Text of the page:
Anatomy of the Spirit

Karni_bharni-gouache_on_paper-18th_C-Ajit_Mookerjee_Collection-National_museum-Delhi Collection National Museum Del

An exploration of The Body in Indian Art and Thought throughout history is akin to a study of the atom in physics - there's no getting away from it. The fecund eroticism of Indian goddesses, their feet planted on dusty earth as their bosoms heave, is only the beginning.

But the exhibition of Indian treasures now mounted at the Musee des Beaux Arts in Brussels as part of the Europalia festival takes on this sweeping theme unabashedly. It may be an art-historical conceit - as with any major museum it shows a cerebral excuse to lay on a tempting visual buffet - but in this case the concept works. The paradox of the body - mortality and transcendence; rapture and mortification; earthy manifestations of the divine - is intrinsic to Indian culture.

Mysticism and intense spirituality persist in an India where MRI services line city streets and an obsession with all things bodily prevails. The corpus is treated as a temple - no alcohol, no meat - even by millions of Indians who view it as a mere transient vessel. This contradiction is reflected in the culture's art, and beautifully articulated in this show, thanks to the intellectual ambition and radical vision of Naman P. Ahuja, its curator. Under his direction, more than 300 priceless works from some 50 museums, archaeological institutes, and private collections, representing millennia of Indian creativity, have been assembled for an exhibit that is as refreshing as it is unprecedented. Many of the works are being shown outside of India for the first time.

In bringing them to international viewers, Ahuja, an art history professor at Jawaharlal Nehru University in Delhi, says he relied on his dedicated team of associates who "turned up at sites in the middle of the night without a bed to sleep on and charmed their way into collections where one would have met with closed doors." One can only imagine the regulatory and logistical hurdles they faced in moving the objects. To wrestle his potentially unwieldy theme into submission (once the works were procured), Ahuja divided the exhibition and his accompanying catalog into chapters that explore religion, cosmology, aesthetics, sex, death, and other subjects through exemplary sculptures, miniatures, textiles, and jewelry.

"Every civilization is stereotyped by clichés, and spirituality and transcendentalism are certainly those attached to India," Ahuja writes in the catalog's introduction. To nudge his audience out of its complacency he opens with a depiction of death that is anything but transcendental. The Dying Inayat Khan, a Mughal empire watercolor from 1618, gives us an emaciated, sunken-eyed opium addict of a courtier, in late-stage demise - not the picture of transcendence we associate with India but the ugly corporeal truth.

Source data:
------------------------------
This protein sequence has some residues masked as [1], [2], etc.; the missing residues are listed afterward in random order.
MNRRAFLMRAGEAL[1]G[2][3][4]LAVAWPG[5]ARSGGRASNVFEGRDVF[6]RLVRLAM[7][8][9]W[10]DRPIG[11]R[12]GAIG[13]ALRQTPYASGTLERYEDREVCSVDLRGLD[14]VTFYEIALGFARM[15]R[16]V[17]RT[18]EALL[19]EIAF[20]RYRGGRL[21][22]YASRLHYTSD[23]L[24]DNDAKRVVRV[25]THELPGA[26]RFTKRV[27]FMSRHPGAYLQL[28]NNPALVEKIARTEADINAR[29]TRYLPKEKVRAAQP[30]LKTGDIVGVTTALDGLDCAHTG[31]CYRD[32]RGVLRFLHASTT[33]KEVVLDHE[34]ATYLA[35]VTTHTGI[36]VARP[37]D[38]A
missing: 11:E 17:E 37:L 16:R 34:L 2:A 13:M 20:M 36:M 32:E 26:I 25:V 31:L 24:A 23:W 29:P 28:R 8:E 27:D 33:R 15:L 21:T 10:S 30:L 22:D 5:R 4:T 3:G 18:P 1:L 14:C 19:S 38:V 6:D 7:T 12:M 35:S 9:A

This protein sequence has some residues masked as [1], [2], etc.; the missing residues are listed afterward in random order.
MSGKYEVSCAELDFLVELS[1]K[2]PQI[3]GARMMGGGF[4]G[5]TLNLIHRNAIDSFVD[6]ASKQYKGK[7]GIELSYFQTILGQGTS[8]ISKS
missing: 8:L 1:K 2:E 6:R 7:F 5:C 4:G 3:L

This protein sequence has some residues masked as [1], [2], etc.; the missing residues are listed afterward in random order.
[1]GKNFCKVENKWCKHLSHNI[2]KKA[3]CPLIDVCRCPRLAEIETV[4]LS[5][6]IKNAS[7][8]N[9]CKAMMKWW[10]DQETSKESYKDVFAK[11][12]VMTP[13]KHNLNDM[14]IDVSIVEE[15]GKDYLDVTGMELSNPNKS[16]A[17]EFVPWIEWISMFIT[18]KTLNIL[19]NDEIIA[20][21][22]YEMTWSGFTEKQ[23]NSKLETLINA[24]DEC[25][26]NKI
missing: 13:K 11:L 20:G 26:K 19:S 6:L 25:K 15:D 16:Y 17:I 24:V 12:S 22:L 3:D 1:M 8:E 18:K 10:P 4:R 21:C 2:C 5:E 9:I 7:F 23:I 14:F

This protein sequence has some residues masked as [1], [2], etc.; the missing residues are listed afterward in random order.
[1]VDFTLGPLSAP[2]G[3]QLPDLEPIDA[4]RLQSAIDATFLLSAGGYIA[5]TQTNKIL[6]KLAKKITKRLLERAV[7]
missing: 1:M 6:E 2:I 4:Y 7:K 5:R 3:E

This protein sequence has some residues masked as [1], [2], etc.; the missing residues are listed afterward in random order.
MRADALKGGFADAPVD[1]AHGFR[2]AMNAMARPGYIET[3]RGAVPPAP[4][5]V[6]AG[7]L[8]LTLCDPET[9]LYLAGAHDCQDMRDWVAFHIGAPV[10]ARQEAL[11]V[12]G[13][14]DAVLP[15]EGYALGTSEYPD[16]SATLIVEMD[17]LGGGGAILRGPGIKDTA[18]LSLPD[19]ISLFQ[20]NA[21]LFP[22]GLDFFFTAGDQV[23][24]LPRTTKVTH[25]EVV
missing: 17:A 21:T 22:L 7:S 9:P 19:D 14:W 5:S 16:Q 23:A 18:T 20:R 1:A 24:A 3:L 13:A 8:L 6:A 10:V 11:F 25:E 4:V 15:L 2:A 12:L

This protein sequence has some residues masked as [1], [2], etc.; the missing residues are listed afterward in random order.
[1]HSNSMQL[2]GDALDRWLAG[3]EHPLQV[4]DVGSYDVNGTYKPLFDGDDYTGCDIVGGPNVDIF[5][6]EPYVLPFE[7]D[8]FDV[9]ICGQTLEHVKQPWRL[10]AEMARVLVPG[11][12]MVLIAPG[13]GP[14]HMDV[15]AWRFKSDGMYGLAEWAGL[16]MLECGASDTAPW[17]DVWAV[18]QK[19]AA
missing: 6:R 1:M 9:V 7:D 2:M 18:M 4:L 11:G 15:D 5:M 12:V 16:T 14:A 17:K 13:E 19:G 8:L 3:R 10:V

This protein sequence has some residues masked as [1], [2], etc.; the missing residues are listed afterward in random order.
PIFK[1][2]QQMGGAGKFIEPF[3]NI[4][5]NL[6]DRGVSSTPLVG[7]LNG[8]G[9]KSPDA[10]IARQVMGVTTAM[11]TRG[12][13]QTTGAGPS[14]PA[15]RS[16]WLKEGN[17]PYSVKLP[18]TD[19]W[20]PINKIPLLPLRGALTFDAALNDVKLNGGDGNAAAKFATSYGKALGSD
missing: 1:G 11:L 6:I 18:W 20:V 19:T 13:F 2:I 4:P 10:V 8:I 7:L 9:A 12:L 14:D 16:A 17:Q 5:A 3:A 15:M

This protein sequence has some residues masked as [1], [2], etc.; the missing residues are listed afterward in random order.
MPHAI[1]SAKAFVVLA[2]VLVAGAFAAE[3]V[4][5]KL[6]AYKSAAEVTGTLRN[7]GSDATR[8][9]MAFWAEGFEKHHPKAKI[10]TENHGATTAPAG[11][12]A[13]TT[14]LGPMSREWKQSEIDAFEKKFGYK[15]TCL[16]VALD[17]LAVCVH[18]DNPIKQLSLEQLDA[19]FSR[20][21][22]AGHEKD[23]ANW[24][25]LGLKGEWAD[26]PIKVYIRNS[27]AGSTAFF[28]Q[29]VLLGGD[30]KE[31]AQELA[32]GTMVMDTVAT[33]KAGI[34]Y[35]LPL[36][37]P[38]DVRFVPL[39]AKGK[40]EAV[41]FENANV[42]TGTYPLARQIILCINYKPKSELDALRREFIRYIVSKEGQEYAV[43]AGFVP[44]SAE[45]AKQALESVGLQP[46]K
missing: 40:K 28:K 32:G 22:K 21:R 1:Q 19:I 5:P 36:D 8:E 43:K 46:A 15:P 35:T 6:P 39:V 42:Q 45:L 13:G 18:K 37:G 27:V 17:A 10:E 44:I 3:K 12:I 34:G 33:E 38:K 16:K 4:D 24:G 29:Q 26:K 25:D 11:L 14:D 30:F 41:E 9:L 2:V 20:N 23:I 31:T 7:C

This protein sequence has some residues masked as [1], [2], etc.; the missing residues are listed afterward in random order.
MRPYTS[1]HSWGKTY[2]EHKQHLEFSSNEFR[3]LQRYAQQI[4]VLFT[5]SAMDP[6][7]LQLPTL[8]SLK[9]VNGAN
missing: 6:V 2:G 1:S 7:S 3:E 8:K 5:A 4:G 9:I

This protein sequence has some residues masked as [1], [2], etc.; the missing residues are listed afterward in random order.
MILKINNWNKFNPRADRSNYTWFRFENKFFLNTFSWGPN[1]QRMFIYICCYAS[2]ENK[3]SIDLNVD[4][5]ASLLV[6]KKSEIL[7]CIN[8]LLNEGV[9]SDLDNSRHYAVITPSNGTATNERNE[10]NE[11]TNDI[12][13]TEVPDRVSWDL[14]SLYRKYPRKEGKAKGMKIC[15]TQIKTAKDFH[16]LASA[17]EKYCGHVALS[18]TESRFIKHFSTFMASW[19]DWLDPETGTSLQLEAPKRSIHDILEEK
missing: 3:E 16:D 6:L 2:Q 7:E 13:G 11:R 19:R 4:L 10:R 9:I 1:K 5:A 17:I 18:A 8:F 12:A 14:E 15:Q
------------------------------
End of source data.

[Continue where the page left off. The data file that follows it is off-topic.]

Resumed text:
While the works chosen are distinctly Indian, their universality is revealed as they challenge our assumptions about the diverse cultures of the subcontinent. The importance of the Virgin Mary in Mughal art, for example, is represented by an orange and sepia gouache from the late 16th century in which the artist "creates a direct parallel between Mary and the Mongol ancestress Alanquwa through their immaculate conceptions." A peacock in the portrait is not only a classically Indian motif but, the curators note, a symbol of resurrection and often royalty in Catholic iconography. The multiple limbs and heads of Indian deities, we learn, are sometimes a means to express "the supernatural powers of the divine, capable of accomplishing several tasks simultaneously" - multitasking on a cosmic scale.

The visual excellence of the show's selections is as important as their universality and significance as cultural artifacts. Visnu as Matsia, a painting from 1775, is foremost an exquisite, somewhat abstracted composition of the god in nature, emerging from a fish in a roiling sea - as much painting as theology lesson. Aside from their relevance to the curator's thesis, the works assembled here fascinate, with or without scholarly explication.

Take, for example, Mother India, a famous allegorical Tagore print. Benevolent and noble, a four-armed nationalist goddess floats above the chaos of modernity on a sea of lotus flowers. The Body Politic, as it were, she bears symbols of India's liberation, including a flag and Gandhi's spinning wheel. The contemporary mingles with the ancient, the sacred with the secular in the exhibition, so that in one gallery we see the following: A scene of a "lovelorn heroine (single leaf from a luxury album"), bejeweled and half-clad, sprawled backward; "the love play of Radha and Krsna," in which the pair go at it in a clearing in the woods with the god's assertive consort on top; and a tribute to the contemporary choreographer Saroj Khan, who has advanced Indian cinema by investing heroines with "an overt seductiveness previously held by the vamp."

Those curvaceous sandstone figures familiar to the tour-bus circuit are represented here too, and they have not lost their power to beguile. It is said that a perfect breast on a statue in the Delhi Museum has been worn down over the years; visitors to that orderly institution simply cannot resist putting their hands on it. Just as irresistibly, we can't take our eyes off the Indian bodies on view in Brussels.

THE BODY IN INDIAN ART: Until Jan. 5, 2014

TUNKU VARADARAJAN is the Virginia Hobbs Carpenter research fellow in journalism at the Hoover Institution at Stanford University. He is a former editor of Newsweek.